As the number of active Covid-19 cases in Tennessee continue to rise, hospitals in metro Nashville are reporting a 40% increase in patients admitted for the virus.

In a joint news release, Vanderbilt Health, Ascension St. Thomas, Tristar Health and Meharry Medical College say new cases of coronavirus have increased by 50% over the last two weeks.

Over the same two-week period, hospitals in the Nashville area have experienced a 40% increase in patients admitted for Covid-19, the release stated. 

Hospital officials say a major surge of new Covid-19 cases could threaten their ability to serve patients with many diagnoses requiring hospitalization.

"Unless we act now to curb the transmission rates in Middle Tennessee, we expect this trend to continue," the release stated. 

Officials caution that the surge in cases along with the annual flu season would add more strain, potentially overwhelming hospitals. They are strongly urging residents to wear masks, wash hands, and stay socially distant. 

"We must do everything we can to prevent our hospitals from being overwhelmed and safeguard the reopening of our economy," Vanderbilt University Medical Center said in the release.

On Friday, Metro Nashville Health Department recorded 32,722 Covid-19 cases. The statewide total as of Thursday was 237,907, according to the Tennessee Department of Health.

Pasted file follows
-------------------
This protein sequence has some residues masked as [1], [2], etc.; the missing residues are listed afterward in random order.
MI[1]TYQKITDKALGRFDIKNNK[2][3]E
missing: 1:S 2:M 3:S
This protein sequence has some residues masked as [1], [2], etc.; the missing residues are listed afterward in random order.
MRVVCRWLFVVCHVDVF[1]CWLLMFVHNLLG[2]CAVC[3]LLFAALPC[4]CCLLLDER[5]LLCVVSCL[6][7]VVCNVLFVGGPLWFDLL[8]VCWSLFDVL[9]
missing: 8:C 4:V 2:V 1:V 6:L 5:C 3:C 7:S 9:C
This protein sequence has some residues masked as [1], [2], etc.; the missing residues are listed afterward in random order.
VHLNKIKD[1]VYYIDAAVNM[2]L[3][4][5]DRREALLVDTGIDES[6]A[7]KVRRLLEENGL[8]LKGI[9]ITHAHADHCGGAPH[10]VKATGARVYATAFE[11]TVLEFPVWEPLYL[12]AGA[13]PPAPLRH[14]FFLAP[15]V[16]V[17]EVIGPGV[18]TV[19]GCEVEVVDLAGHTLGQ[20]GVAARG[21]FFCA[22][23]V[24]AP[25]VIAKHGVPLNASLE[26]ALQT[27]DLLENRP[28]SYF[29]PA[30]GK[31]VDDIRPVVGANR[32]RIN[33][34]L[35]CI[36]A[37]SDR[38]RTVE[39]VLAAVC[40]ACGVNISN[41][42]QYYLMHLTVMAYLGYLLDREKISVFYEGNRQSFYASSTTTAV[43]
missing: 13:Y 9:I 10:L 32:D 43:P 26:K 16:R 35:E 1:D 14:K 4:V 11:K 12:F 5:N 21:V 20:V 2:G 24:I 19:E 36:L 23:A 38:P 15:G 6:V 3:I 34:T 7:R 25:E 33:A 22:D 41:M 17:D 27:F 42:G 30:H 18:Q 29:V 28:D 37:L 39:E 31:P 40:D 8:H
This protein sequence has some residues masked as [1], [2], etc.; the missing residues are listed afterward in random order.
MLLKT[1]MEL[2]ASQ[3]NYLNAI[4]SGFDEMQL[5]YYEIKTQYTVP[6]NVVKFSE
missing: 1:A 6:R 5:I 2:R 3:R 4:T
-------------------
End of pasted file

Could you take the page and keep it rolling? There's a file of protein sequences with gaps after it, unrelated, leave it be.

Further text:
1:12 p.m. ET, October 23, 2020

Army-Navy game will be played at West Point for the first time since World War II due to Covid-19

From CNN's David Close

The famed football game between Army and Navy has been moved from Philadelphia to West Point, home of the United States Military Academy in New York.

The 121st edition will still be played on Dec. 12. Attendance limits within the state of Pennsylvania was the reason given for the move.

Both academies are planning on allowing the entire Brigade of Midshipmen and Corps of Cadets to attend the annual “America’s Game.” 

"Every effort was made to create a safe and acceptable environment for the Brigade, the Corps and our public while meeting city and state requirements. However, medical conditions and protocols dictate the environment in which we live. Therefore, on to the safe haven of West Point on Dec. 12 and let it ring true that even in the most challenging of times, the spirit and intent of the Brigade of Midshipmen and Corps of Cadets still prevails,” said Naval Academy Director of Athletics Chet Gladchuk in a statement.

This will be the first Army-Navy football game played on a home campus since the early 1940s, when the two schools hosted consecutive years during World War II.

Navy leads the all-time series with 61 wins, 52 loses, seven ties. Army has won three of the last four games.